Our thoughts over dinner turned to our lovely Belg guests who stayed with us twice over the summer to talk in great detail about our homeland which they were heading to in the New Year for an extended hiking holiday...Min and Luke were freshly retired gentile educationalists whose company we enjoyed immensely...and after taking another look at their final email we realised that there was every chance that they would have landed in Christchurch around the time of the earthquake! Quick email exchanges revealed our worst fears...they were indeed in the city centre at the time of the quake but luckily they had survived unscathed from a central city supermarket...they promptly headed north to Kaikoura...unharmed physically but shaken. How small the world is at a time like this...
Home again and back online after a few days of scatty came through that all those we know and care for have made it through unscathed physically...houses wrecked and businesses in tatters but grateful to be safe and well...they will now be coping with water shortages, lack of electricity, plumbing and a massive clean up while they reshape their lives in light of recent events...all of the goalposts have lucky we feel...our thoughts are with them all...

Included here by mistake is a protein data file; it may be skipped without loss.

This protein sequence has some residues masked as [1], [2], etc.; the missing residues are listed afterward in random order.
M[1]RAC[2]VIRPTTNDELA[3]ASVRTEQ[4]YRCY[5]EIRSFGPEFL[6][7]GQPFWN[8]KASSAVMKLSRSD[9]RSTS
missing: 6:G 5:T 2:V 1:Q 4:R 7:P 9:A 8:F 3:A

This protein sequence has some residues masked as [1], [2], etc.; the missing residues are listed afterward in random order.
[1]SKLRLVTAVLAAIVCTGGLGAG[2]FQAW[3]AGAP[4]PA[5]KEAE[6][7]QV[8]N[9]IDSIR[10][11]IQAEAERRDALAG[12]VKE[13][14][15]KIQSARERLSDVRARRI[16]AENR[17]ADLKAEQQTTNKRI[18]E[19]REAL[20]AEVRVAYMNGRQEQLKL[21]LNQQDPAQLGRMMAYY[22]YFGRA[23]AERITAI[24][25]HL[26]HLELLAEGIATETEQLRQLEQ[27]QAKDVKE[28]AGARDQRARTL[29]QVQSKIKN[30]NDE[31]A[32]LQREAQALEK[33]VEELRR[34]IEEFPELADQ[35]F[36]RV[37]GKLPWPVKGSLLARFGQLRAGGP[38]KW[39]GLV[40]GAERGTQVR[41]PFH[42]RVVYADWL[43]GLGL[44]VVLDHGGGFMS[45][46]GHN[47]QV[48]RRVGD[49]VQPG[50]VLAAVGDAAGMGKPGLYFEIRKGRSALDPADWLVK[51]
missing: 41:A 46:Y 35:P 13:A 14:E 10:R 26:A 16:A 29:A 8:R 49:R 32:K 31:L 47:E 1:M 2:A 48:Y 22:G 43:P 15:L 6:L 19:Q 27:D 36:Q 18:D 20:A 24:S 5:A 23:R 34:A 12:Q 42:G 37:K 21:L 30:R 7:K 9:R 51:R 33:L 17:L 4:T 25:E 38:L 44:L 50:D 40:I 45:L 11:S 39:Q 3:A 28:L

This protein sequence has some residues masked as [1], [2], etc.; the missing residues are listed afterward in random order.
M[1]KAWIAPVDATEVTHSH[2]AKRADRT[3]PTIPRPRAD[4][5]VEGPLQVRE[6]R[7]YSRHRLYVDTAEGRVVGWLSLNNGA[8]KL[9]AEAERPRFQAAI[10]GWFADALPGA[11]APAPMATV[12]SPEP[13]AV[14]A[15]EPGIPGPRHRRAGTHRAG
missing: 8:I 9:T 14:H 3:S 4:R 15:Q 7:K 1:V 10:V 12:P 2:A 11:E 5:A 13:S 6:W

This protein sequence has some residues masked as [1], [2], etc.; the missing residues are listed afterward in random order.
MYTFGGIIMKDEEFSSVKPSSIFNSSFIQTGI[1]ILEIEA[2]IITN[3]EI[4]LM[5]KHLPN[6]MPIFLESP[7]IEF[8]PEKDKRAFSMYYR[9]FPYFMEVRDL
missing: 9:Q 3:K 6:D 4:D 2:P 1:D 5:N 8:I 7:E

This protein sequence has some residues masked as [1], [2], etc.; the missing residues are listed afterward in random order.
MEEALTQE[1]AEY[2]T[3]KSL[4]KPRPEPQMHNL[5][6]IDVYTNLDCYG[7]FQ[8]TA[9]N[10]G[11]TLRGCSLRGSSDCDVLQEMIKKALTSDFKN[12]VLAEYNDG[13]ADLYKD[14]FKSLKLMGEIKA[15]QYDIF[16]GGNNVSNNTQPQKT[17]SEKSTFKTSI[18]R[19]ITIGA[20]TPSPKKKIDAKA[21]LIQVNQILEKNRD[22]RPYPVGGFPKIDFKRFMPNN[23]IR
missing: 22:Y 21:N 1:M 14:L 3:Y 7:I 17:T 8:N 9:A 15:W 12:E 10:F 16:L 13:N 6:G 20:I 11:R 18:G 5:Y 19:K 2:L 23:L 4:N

Sunday 20 February 2011

Lashings of Ginger Beer / Beaucoup de Biere aux Gingembre

A phone call from Jonathan my first flatmate in Wellington with the promise of a visit prompted a chat about related old friends in our early days in Wellington...which randomly led onto George Rose and Rebecca Hardie-Boys...originally from Mike's hometown Nelson who makes Organic Ginger Beer in New Zealand. A quick google and here we are on the roll of making our own Ginger Beer. I say a roll as it needs feeding daily [like the cat!] and you have to bottle weekly...a bit of a commitment!